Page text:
How to become the secret leader in your company
Would you like to change the world? You can. I know, you're not a senior manager in your company. Oprah Winfrey hasn't called yet inviting you to appear on her show. Consider these two real-life stories, and ask if the third story could be yours.
Just the receptionist
Several years ago, a large state agency invited me to conduct a team-building session for its senior management. I got a sinking feeling as I interviewed each manager to learn what they hoped would result from the half day we'd spent together. They were a mess. In fact, they were so disorganized they couldn't arrange a meeting for another three months.
Finally, I got a call from their new receptionist. They'd put her in charge of logistics, so she'd polled them and set a date. As they filed into the meeting room, I immediately noticed a change. As several of the executives arrived, they were talking to one another. Two were laughing at a shared joke.
I started the meeting with a team-building exercise that required the group to work together. When they achieved the goal, they erupted into a mass cheer. I then asked, "So, who was the leader during the exercise?" Everyone looked around, puzzled.
One said, "We didn't actually have a leader."
Another said, "We all took turns."
"I disagree," I said. "Here's what I saw. Your receptionist said, 'How about if we all move together?' That's important because if you remain standing in different areas, which is where you started, it's harder to create a group plan."
"Oh, I thought we just kind of got together," one said.
"Then each time one of you had an idea, she said, 'Great idea,' or 'What do the rest of you think?' " I continued, listing four times the receptionist had "led."
"Wow, we didn't even see it!" said one.
"There's more," I said. "Even when you came in the door today, you seemed different. What's been going on?"
One by one, each of them talked about the difference the receptionist had made in the office climate — so much so they invited her to their management session, even though she was 'just the receptionist,' as a thank-you for arranging the logistics and in case they needed her to coordinate with their offices.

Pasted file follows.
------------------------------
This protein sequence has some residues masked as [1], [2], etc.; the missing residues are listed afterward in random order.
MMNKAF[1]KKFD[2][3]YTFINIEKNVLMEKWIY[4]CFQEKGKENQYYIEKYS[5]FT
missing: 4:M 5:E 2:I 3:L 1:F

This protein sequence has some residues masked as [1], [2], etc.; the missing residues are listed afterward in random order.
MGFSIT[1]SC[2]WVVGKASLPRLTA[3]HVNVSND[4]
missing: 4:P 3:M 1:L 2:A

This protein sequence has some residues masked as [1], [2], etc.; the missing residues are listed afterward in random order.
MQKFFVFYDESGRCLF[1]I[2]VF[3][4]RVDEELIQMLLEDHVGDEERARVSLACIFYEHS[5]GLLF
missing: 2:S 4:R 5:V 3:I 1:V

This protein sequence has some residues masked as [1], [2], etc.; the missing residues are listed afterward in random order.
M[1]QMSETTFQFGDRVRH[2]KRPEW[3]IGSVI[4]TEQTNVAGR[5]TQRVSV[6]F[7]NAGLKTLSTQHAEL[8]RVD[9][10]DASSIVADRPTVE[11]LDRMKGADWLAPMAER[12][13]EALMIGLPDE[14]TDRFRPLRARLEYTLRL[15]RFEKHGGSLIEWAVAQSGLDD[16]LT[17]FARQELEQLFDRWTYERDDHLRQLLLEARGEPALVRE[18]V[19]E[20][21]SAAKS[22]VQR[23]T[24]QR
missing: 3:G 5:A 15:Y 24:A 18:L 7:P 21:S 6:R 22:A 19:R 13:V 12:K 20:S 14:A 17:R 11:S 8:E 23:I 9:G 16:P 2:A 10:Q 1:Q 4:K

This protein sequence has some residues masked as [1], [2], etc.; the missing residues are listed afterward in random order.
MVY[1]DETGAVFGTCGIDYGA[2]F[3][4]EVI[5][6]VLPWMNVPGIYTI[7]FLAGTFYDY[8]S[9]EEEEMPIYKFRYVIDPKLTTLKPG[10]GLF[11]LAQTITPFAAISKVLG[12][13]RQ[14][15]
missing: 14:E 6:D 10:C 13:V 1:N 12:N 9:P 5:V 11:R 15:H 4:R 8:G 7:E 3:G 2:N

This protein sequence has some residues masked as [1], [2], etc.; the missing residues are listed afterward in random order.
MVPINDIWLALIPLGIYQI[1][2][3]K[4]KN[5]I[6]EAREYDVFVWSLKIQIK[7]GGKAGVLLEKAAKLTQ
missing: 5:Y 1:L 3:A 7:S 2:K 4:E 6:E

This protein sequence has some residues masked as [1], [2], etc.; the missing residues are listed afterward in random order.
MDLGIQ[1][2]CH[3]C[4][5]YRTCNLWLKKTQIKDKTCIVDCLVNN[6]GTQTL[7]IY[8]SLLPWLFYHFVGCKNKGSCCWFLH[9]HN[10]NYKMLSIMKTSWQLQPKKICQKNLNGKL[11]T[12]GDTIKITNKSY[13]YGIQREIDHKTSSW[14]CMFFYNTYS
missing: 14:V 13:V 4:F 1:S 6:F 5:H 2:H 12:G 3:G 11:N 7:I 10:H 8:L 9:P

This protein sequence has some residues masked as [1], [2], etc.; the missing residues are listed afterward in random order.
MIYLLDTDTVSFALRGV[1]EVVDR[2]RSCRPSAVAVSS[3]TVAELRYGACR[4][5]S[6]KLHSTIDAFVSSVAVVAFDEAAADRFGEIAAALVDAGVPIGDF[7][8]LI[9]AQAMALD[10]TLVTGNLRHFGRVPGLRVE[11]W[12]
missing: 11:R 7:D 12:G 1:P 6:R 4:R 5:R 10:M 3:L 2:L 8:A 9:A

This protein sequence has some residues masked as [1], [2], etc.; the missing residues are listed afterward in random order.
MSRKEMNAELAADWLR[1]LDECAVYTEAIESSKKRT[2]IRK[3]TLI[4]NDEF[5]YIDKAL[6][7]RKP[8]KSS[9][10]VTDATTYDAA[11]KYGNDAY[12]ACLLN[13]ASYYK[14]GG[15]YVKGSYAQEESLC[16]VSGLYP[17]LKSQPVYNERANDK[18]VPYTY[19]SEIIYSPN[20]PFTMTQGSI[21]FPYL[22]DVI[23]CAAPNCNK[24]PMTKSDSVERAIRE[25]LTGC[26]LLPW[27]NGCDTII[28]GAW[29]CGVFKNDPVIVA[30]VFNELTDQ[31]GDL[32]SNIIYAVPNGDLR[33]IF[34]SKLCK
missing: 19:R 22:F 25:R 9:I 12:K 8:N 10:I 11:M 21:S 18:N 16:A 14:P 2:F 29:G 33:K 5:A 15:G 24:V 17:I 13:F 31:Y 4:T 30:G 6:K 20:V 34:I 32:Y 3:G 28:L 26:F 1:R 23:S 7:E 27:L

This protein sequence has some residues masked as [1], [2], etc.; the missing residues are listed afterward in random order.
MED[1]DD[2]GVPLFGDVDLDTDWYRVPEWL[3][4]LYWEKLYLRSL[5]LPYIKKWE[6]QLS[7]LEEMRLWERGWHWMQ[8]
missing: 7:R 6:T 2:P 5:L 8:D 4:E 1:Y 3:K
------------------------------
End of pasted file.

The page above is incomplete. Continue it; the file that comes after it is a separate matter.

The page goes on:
The changes the receptionist made in their work lives were subtle. She asked how their projects had gone when they returned from off-site assignments. And she greeted them so warmly one of the managers admitted to walking by her desk several times a day just to receive her genuine, "Hey there, how's it going?"
She tranformed and led them, and they hadn't even noticed.
A voice that matters
Some years ago, I started a newspaper column, offering how-to advice for managers and employees. Six weeks after it debuted, the paper called me and said, “You have fan mail.”
"Can you drop it in the mail?" I asked.
"There's too much," they said. When I got to the newspaper, I found 23 letters, leading to the start of my "Dear Abby of the Workplace" column in which I answer readers' real-life workplace questions with solutions and strategies. The column still runs 34 years later, and I've compiled the "best" challenges and answers into two books.
Each week, "I'm at the end of my rope," and "You've changed my life," reader emails fill my inbox.
Your turn to change the world
Are you a hidden leader? A transformer? What are you going to do, and how? You don't have to have the highest status or be the highest paid. You can make a difference. It's your turn.